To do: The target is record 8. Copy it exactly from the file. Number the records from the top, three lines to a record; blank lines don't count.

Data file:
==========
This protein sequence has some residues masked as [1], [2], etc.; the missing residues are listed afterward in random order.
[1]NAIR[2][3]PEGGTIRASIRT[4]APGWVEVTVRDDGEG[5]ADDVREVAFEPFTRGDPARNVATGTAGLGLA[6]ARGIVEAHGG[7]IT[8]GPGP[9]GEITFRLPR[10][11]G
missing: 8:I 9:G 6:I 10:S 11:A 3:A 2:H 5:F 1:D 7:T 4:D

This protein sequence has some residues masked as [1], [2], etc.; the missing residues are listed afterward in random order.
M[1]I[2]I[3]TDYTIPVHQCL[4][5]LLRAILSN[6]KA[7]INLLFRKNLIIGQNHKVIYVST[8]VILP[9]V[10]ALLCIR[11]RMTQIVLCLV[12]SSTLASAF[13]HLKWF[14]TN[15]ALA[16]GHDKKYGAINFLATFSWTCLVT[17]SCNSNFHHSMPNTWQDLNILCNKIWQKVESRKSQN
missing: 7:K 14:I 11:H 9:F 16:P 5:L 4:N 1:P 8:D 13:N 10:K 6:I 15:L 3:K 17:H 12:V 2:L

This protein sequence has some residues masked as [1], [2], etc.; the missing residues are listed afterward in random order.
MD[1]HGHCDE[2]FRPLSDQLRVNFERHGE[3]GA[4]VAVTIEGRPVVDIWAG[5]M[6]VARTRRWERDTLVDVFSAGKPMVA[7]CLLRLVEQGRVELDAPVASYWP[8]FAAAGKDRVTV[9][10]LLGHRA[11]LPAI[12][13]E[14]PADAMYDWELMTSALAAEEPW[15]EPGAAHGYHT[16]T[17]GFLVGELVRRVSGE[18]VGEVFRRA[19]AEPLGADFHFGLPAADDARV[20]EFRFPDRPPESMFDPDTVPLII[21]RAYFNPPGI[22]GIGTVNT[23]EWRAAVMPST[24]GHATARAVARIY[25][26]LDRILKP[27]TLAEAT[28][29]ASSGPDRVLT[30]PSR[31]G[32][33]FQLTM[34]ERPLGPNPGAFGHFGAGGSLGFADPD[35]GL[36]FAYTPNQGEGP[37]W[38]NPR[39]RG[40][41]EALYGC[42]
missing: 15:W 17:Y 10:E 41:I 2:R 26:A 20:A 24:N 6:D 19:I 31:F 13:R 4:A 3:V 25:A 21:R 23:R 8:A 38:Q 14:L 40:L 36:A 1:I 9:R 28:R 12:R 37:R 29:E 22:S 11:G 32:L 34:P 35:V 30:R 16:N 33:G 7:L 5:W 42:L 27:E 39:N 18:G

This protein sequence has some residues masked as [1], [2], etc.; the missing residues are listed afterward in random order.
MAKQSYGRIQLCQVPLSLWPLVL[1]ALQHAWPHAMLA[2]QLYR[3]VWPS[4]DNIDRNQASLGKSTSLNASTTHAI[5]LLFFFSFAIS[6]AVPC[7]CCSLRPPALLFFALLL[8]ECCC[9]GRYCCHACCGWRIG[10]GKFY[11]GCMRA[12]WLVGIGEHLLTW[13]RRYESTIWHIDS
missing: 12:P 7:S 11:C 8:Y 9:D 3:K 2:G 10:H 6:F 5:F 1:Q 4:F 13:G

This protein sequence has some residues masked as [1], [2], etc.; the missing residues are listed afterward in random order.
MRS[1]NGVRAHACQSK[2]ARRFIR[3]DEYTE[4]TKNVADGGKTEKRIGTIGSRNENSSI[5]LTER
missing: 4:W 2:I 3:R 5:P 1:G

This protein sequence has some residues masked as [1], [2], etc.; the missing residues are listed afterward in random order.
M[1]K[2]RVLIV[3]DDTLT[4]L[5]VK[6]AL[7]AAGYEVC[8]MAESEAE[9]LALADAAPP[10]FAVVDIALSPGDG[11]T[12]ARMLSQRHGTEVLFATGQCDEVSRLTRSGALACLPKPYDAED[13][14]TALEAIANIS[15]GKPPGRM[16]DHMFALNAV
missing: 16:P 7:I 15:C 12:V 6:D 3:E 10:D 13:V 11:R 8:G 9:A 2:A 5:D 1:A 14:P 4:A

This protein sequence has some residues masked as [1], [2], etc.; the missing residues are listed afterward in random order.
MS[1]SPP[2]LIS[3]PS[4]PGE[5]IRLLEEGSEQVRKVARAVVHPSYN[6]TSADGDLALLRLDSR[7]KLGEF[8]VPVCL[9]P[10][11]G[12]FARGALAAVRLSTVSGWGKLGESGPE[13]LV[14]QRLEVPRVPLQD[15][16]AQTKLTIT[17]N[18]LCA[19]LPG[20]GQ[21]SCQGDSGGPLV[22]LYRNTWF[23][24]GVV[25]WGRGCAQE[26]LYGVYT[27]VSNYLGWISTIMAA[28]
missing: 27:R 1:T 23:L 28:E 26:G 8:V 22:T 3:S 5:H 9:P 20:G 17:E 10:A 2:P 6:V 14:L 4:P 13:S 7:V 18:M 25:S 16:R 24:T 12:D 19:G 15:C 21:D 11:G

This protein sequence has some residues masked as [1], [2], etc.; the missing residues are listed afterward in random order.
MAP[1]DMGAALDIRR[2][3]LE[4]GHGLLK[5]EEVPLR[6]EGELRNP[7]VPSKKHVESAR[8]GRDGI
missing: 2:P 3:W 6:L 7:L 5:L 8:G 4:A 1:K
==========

This protein sequence has some residues masked as [1], [2], etc.; the missing residues are listed afterward in random order.
MAP[1]DMGAALDIRR[2][3]LE[4]GHGLLK[5]EEVPLR[6]EGELRNP[7]VPSKKHVESAR[8]GRDGI
missing: 2:P 3:W 6:L 7:L 5:L 8:G 4:A 1:K